Dark urine may be a sign of dehydration, hepatitis, urinary tract infection or cause the use of medicines antibiotics.
The lack of water intake leaves the urine less diluted and more concentrated, with a strong yellow Or until Brown. In these cases, in addition to being dark, urine also has a stronger smell.
In hepatitis A, B, C and autoimmune, urine becomes dark and the eyes and the skin yellowish (jaundice). Other signs and symptoms include headache, body aches, tiredness, weakness, loss of appetite, fever and light stools.
Urinary tract infection can affect the bladder (cystitis), urethra (urethritis), and kidneys (pyelonephritis), leaving the urine dark and odor unpleasant. Symptoms may vary depending on the person and the site of the infection. In general, urinary tract infections cause pain or burning when urinating, urge to urinate often, but in small amount, fever, nausea, vomiting and yellowing of the skin.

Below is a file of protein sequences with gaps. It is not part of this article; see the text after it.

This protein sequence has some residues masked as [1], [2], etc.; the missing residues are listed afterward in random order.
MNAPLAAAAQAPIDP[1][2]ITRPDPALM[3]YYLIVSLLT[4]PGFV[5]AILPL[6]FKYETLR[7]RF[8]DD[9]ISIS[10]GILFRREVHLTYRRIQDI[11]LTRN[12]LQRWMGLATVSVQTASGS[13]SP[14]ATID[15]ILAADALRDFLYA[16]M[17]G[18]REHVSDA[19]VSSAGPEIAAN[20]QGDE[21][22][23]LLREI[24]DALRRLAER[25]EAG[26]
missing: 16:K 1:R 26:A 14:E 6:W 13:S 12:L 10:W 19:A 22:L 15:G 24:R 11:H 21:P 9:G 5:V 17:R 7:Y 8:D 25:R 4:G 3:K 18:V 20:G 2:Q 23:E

Antibiotics can alter the color of urine and leave it reddish or rose, especially rifampicin.
Learn more at: What Causes Red Urine?
These are the most common causes, but there are still several diseases or conditions that can leave the urine dark, such as:
- Consumption of red foods such as beets or mulberries;
- Dilated prostate;
- Renal cancer;
- Tumor or calculi in the gallbladder;
- Hemolytic anemia.
If after the increased urine water intake continues to be dark, seek a general practitioner or family doctor for research.
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